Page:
For the Tenant of My Thatched Hall
- Poetry of Du Fu

《又呈吴郎》

- Last updated: 2024-03-27 21:56:31

For the Tenant of My Thatched Hall by Du Fu
中文原文

堂前扑枣任西邻,无食无儿一妇人。

不为困穷宁有此?只缘恐惧转须亲。

即防远客虽多事,使插疏篱却甚真。

已诉征求贫到骨,正思戎马泪盈巾。


English Translation

Let your west neighbor pick up dates before the hall!

A sonless woman now in want of food and all.

Could she pick dates if she were not poor to excess?

You should be kind to her to make her fear you less.

She might be over cautious to be kept away.

Why should you put up a fence in your neighbor’s way?

Stricken to the bones, so pitiable she appears.

Thinking of the war flames, how can I not shed tears!

This poem shows the author’s deep sympathy and care for the poor people through the description of persuading Wu Lang to let the widow beat dates.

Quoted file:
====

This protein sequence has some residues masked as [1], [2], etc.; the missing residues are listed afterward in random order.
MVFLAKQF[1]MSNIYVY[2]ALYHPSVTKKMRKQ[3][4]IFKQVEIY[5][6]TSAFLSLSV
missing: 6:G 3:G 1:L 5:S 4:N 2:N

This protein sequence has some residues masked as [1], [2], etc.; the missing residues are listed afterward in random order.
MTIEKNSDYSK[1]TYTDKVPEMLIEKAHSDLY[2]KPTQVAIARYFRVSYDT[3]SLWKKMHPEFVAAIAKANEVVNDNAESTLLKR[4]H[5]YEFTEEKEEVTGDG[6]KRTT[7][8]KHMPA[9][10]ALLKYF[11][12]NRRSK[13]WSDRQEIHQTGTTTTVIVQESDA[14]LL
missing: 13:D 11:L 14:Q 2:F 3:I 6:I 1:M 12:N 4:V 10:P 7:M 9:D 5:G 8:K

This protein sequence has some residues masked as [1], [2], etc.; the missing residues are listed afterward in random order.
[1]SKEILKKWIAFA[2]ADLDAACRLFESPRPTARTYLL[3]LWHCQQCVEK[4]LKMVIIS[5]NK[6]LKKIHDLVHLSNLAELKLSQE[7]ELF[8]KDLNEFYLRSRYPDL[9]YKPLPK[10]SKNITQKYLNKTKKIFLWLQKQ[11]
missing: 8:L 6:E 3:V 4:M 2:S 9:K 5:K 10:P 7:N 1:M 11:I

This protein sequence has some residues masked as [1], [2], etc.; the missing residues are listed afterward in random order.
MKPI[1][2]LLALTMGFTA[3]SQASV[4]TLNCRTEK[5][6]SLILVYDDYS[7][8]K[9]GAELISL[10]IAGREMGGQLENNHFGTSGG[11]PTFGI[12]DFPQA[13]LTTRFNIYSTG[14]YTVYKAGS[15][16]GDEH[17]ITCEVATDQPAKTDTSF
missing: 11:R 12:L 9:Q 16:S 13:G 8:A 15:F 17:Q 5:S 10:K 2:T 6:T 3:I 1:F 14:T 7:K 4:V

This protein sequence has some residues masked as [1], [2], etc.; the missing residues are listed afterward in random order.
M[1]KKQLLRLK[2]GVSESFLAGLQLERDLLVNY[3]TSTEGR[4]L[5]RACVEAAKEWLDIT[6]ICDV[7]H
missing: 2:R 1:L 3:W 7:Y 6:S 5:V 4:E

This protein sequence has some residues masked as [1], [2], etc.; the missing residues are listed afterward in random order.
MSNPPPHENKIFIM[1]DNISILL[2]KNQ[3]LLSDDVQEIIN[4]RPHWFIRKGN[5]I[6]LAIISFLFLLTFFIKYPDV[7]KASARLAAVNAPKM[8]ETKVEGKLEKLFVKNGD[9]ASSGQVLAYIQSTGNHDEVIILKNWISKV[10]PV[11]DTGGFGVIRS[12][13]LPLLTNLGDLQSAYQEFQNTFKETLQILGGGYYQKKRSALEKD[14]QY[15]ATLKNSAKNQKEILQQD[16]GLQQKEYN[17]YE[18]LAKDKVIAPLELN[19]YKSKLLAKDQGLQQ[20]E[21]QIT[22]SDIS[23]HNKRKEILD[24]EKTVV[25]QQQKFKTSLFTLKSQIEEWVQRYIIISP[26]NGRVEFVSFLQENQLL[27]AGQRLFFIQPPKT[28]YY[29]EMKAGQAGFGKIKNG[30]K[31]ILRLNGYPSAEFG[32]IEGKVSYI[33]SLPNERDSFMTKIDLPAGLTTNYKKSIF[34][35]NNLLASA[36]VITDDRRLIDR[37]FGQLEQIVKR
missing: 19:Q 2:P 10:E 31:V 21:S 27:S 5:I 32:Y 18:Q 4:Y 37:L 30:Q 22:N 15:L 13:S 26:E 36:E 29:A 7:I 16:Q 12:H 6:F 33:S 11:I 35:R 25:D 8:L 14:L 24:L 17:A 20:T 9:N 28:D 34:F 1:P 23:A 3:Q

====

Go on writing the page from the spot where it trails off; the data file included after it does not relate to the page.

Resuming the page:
Why Chinese poems is so special?
The most distinctive features of Chinese poetry are: concision- many poems are only four lines, and few are much longer than eight; ambiguity- number, tense and parts of speech are often undetermined, creating particularly rich interpretative possibilities; and structure- most poems follow quite strict formal patterns which have beauty in themselves as well as highlighting meaningful contrasts.
How to read a Chinese poem?
Like an English poem, but more so. Everything is there for a reason, so try to find that reason. Think about all the possible connotations, and be aware of the different possibilities of number and tense. Look for contrasts: within lines, between the lines of each couplet and between successive couplets. Above all, don't worry about what the poet meant- find your meaning.

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